Developing skills for tomorrow

Updated: Feb. 8, 2022 at 10:45 PM EST
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MID-MICHIGAN (WNEM) - On a dreary winter day, a construction crew was hard at work transforming a barn in Isabella County.

“Most companies would give anything to have the work ethic my guys have,” said Greg “Buddy” Yancer, co-owner of Skills for Tomorrow Remodeling.

With each project, even each screw, they’re also transforming themselves.

“That’s what gives this power,” Yancer said. “Every single person here knows what it’s like. They know what it’s like to not just be at the bottom, but be below the bottom and start from a hole that most people can’t even fathom.”

Yancer knows that feeling all too well. Childhood trauma drove him into addiction at just 12-years-old. In 2014, he hit his bottom.

“Getting high, with a pistol on the table wishing I could just get out of my kids’ way because, ya know, there was one door, there was one door in between me and my family,” Yancer said as he became emotional. “There’s nothing more that I wanted than to walk through it, but I couldn’t.”

He ended up in jail where he attended his first recovery meeting. That meeting saved his life.

“All the sudden drug court was on the table, through a little bit of work and writing some letters and we started,” he said.

He climbed his way to becoming a recovery coach, but his mentees kept coming to him with the same problem.

“Because paper says they made a mistake at one point or another in their past, they’re disqualified for certain jobs,” Yancer said. “Well, we can do better.”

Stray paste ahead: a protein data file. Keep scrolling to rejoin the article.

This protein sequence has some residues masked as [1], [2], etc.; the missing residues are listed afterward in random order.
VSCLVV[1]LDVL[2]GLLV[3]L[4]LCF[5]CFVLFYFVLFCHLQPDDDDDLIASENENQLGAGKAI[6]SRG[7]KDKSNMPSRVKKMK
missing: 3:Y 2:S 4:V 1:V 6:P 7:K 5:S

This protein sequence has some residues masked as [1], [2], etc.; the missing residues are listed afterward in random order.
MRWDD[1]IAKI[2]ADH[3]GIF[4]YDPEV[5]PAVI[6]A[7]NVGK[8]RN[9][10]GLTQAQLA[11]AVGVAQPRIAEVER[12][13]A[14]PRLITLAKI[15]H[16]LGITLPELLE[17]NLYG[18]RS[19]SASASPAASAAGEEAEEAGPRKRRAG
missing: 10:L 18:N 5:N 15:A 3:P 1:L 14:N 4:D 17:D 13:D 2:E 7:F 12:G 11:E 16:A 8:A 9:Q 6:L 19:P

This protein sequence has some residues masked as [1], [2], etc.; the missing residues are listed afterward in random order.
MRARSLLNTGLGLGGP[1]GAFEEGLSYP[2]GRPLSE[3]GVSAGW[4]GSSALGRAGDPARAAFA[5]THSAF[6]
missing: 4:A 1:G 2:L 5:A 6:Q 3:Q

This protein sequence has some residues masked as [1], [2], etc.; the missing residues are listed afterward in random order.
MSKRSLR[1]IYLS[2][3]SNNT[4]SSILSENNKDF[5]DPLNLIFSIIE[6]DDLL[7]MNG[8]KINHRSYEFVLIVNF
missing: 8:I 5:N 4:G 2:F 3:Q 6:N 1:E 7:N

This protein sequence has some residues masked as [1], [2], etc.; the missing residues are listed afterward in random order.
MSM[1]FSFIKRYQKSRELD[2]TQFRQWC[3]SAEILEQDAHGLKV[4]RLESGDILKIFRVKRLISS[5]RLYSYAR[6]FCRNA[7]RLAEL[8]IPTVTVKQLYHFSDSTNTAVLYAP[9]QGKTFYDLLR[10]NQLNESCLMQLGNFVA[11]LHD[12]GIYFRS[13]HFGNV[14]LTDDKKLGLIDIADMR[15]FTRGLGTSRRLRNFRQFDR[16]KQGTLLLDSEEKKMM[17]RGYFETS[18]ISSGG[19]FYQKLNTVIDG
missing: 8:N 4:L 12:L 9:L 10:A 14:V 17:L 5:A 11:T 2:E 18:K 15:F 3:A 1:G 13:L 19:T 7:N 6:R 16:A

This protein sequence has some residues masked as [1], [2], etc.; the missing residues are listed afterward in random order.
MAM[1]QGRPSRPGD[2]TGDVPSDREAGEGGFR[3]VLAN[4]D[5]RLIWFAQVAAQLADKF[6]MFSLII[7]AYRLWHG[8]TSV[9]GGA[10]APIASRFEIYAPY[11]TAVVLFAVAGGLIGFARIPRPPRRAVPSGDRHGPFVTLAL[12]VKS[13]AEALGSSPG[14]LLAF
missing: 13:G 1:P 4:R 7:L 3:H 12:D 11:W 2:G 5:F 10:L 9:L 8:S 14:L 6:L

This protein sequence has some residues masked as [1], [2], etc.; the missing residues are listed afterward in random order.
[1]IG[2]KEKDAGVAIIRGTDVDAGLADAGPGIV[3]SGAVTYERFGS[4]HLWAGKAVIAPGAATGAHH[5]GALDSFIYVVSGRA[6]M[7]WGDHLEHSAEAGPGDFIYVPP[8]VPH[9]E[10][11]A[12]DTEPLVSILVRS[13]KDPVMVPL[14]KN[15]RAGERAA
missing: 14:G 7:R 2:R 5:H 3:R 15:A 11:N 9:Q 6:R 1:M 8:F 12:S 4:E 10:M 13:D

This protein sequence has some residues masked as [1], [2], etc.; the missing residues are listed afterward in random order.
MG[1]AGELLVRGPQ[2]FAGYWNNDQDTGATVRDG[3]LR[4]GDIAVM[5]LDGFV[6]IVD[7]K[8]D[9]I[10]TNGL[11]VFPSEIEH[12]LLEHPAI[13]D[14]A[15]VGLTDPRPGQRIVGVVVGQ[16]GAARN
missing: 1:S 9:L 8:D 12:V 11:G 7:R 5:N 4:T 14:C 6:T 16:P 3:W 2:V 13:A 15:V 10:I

And he did this by teaming up with one of his very own mentees to piece together Skills for Tomorrow Remodeling.

“For Buddy and I to do this, it means a lot to be able to help others out,” said Nicholas Hale, co-owner.

In its more than three years, they’ve hired 60 people in recovery.

“Anybody that we can get our hands on to help them and be that next step in their journey, ya know, make them feel part of something, it’s what we do,” Yancer said.

He isn’t just teaching them how to use a drill or how to put on a roof, he’s also using the tools in his own recovery tool belt to help them build skills for tomorrow.

“It doesn’t matter whether it’s roofing or if it’s sitting with me, if people wanna show up in the morning and go over how paperwork happens, then we do that,” Yancer said.

When Skills for Tomorrow was founded, they couldn’t have imagined what a lifeline this program would become.

“It’s a much more complicated world than it was two years ago and people are struggling in a variety of different ways,” Bay County Health Director Joel Strasz said.

Strasz said, last month, his county saw a spike in overdoses likely due to an increased supply of the synthetic opioid fentanyl.

Fentanyl is blamed for the nation’s record-breaking number of overdoses between April 2020 and April 2021 with Michigan seeing a 19 percent jump, according to the Centers for Disease Control and Prevention.

Strasz said the pandemic created the perfect storm: cutting people off from not only their loved ones but also treatment services.

Despite most of those services coming back, Strasz said, for many, that feeling hasn’t gone away.

“That sense of alienation, of being alone, has kind of stayed through since the beginning of the pandemic,” Strasz said.

That’s why Skills for Tomorrow has become so critical.

“It’s not even really a business,” Yancer said. “This is business/program/family.”

It gives people a place to work while they work on themselves.

“Everybody here is a second chance participant, some of us are 10th chance participants and we’re grateful,” Yancer said.

To aid even further in bettering mentees’ lives, Skills for Tomorrow has developed classes for parenting, finances, and anger management.